2011 Ford Transit Connect Electric
Ford unveiled the all-electric version of the award-winning Ford Transit Connect, at the Chicago Auto Show.
Ford and Azure work together on gas-electric hybrids, but the Transit Connect Electric will be the first electric vehicle for both companies.
The Ford Transit Connect Electric will be powered with Johnson Controls-Saft’s advanced lithium-ion battery technology.
In addition to the Transit Connect Electric, Ford plans to bring three more electrified vehicles to market by 2012 – the Focus Electric in 2011, a plug-in hybrid electric vehicle in 2012 and a next-generation hybrid in 2012.
Transit Connect Electric is well-suited for commercial fleets that travel predictable, short-range routes with frequent stop-and-go driving in urban and suburban environments and a central location for daily recharging. The vehicle, which will accelerate at a similar rate as the gas-powered Transit Connect and will have a top speed of 75 mph, has a targeted range of up to 80 miles on a full charge.
Owners will have the option of recharging the Transit Connect Electric with either a standard 120V outlet or preferably a 240V charge station installed at the user’s base of operations for optimal recharging in six to eight hours. A transportable cord that works with both types of outlets will be available for recharging at both kinds of locations.
The vehicle’s charge port is located above the passenger-side rear wheel well. The onboard liquid-cooled 28-kilowatt-hour lithium-ion battery pack is charged by connecting the charge port to a power outlet. Inside the vehicle, an onboard charger converts the AC power from the electric grid to DC power to charge the battery pack.
Driving on electric power
When the vehicle is operating, battery power is provided to the drive motor through the electric powertrain’s motor controller. The motor controller uses throttle input from the driver to convert DC power supplied by the battery into three precisely timed signals used to drive the motor.
The onboard DC/DC converter allows the vehicle’s main battery pack to charge the onboard 12V battery, which powers the vehicle’s various accessories, such as headlights, power steering and coolant pumps.
In the Transit Connect Electric, the battery pack has been efficiently integrated without compromising interior passenger room and cargo space. The battery pack is expected to last the life of the vehicle.
The Transit Connect Electric is expected to offer lower cost of operation, because recharging with electricity is generally less expensive than refueling with gasoline. Users may also benefit from much lower maintenance costs over the life of the vehicle. Consider the following:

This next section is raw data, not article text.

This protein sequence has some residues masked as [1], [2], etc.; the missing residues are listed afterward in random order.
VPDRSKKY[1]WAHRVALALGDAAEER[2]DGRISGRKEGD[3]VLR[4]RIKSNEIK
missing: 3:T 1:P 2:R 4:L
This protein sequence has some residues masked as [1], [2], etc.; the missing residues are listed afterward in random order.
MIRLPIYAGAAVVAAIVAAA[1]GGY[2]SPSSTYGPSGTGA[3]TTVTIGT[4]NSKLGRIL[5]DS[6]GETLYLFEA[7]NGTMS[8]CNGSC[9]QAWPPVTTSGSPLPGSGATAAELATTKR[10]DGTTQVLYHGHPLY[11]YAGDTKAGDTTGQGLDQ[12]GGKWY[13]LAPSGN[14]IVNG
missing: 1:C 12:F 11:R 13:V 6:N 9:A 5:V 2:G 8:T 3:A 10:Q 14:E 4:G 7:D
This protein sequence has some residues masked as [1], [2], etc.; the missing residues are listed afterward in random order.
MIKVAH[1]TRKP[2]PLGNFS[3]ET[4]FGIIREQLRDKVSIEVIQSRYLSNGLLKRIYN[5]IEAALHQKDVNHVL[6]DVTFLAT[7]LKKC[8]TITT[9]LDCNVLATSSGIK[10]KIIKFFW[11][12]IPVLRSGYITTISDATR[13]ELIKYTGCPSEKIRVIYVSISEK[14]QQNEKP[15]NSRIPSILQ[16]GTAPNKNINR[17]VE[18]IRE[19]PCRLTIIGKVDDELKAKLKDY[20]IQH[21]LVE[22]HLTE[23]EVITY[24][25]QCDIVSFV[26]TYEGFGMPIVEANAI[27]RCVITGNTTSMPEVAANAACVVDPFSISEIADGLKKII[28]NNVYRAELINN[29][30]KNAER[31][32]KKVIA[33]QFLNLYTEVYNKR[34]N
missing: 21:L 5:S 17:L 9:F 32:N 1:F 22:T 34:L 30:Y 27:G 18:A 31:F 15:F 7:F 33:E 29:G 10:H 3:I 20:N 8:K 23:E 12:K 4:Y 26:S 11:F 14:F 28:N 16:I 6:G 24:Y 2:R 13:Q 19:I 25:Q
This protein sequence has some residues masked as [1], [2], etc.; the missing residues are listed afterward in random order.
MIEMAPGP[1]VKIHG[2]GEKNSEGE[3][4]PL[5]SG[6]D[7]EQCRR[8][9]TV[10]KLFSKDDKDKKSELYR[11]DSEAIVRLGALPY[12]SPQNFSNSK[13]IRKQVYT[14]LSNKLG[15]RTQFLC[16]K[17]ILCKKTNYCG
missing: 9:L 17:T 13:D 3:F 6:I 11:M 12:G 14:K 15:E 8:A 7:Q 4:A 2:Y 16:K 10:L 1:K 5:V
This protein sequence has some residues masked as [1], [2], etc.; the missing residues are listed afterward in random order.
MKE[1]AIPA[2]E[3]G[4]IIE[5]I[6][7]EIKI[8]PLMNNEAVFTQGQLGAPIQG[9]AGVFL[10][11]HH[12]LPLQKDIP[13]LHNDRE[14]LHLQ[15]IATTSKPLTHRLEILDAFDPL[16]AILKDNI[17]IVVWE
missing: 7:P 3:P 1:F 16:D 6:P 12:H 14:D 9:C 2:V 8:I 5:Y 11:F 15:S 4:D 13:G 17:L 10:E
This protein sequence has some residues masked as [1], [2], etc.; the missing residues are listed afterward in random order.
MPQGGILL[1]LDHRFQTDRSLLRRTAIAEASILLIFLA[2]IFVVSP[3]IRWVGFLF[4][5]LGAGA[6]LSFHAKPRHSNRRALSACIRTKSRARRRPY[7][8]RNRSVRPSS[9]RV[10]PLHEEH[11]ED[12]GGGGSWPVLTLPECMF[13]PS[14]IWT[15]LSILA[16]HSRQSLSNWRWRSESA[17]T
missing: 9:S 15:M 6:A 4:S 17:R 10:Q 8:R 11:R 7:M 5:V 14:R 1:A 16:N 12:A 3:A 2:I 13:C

- The number of components typical in an internal combustion engine and transmission are dramatically reduced in an electric vehicle to just a few moving parts in the electric motor and transaxle, which results in much fewer parts to wear out or maintain
- Electric powertrains operate with solid state electronics, which have demonstrated low or no maintenance over the life of the product
- Electric vehicles have completely sealed cooling systems that do not require refilling, replacement or flushing
- Electric vehicles require no oil changes or tune-ups
- There are no belts to wear out or break and no spark plugs or injectors to clean or adjust
- There is no exhaust system to replace and no liquid fuel system to freeze or clog
- The use of regenerative braking reduces wear and tear on brake pads
Although there are significant differences between the Transit Connect Electric and its gas-powered twin, there are many things in common as well. Both models offer:
- 135 cubic feet of cargo volume with 59.1 inches of floor-to-ceiling load height and 47.8 inches of load width between the wheel arches
- Load length a generous 72.6 inches, or more than six feet of cargo floor space
- Split rear cargo doors that open at a standard 180 degrees, or an optionally available 255 degrees
- Lift-over height less than two feet when the vehicle is unloaded
- Power-assisted rack-and-pinion steering allows a 39-foot curb-to-curb turning circle for maneuverability in tight urban spaces
- Bulkheads, racks, bins and other upfits can be mixed, matched and configured to suit many specific commercial applications and needs
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